Merrill Lynch & Co. has chartered a federal savings bank to streamline the marketing of its burgeoning trust business.
The New York-based investment house received approval last week from the Office of Thrift Supervision to establish a thrift, Merrill Lynch Trust Co. FSB, in Somerset, N.J.
The thrift charter will allow Merrill Lynch Trust Cos., a 10-year-old division managing $48 billion of assets, to solicit business nationwide.
"The federal savings bank charter simplifies the expansion of the business," said James R. Wiggins, a Merrill Lynch spokesman. Currently, the unit has been selling trust services in eight states through separate state-chartered trust companies. The firm will continue to manage trusts under its existing charters in California, Florida, Illinois, Michigan, New Jersey, New York, North Carolina, and Texas.
"Rather than go through this 42 more times, with a thrift charter Merrill can do business nationwide," said John Downey, OTS executive director of supervision.
Thrifts are becoming the vehicle of choice for trust operations of brokerage firms, which otherwise would have to get charters in each state in which they want to administer trusts.
Merrill will not be the first brokerage to market trust administration through a thrift. Dean Witter Trust FSB, Jersey City, was created when the brokerage acquired a failing California thrift last year. Advest Group Inc., a Hartford, Conn.-based regional brokerage, obtained a thrift charter this spring.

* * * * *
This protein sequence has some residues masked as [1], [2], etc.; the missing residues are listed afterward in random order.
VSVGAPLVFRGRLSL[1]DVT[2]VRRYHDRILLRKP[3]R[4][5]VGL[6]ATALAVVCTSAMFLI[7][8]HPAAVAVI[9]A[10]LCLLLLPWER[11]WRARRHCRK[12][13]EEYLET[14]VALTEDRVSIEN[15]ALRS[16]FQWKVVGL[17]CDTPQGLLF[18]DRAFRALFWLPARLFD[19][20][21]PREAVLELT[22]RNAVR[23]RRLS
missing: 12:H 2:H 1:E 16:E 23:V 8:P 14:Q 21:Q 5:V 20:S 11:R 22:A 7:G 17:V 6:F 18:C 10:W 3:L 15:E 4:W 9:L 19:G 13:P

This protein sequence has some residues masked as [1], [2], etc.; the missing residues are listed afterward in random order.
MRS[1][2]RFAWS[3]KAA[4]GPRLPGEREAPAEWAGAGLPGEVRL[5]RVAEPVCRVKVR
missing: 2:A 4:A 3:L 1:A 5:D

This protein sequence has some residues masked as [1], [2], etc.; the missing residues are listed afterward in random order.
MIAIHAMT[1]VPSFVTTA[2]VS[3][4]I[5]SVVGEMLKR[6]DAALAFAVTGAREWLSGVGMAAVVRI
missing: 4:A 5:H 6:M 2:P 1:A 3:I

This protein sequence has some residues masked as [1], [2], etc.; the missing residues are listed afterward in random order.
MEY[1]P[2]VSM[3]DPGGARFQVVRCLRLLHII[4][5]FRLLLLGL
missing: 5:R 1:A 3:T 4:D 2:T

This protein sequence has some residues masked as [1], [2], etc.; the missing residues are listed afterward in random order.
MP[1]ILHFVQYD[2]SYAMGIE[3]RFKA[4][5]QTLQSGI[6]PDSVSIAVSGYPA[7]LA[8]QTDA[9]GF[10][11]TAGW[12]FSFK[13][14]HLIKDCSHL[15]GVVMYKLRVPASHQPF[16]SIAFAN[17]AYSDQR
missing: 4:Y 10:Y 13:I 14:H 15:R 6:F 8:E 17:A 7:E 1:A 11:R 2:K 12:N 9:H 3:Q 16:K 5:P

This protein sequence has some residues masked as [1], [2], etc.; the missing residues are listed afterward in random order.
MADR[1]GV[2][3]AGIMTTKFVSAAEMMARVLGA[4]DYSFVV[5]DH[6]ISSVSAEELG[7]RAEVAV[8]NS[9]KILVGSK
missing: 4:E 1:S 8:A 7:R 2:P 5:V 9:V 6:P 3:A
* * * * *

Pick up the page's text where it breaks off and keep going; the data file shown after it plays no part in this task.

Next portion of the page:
Those moves came after a June 1996 opinion by OTS chief counsel Carolyn Buck. "A federally chartered thrift institution may market and advertise its trust services in any state even if state law prohibits such activities by out-of-state fiduciary entities," the interpretive letter stated.
Marketing activities covered by that opinion included mail and telephone solicitations, information seminars, and personal visits to describe trust services. "It gives you parity with institutions in the different states," said Michael W. Herlihy, president of Advest Bank and Trust Co.
OTS granted the thrift charter only after Merrill Lynch agreed to recapitalize Metro Savings Bank, Orlando, a troubled minority-owned institution with $13 million of assets.
A 1987 law bars companies like Merrill Lynch from chartering a thrift unless the company is bailing out a troubled institution. By acquiring some of Metro's assets and liabilities, Merrill Lynch qualified for that exemption, Mr. Downey explained. u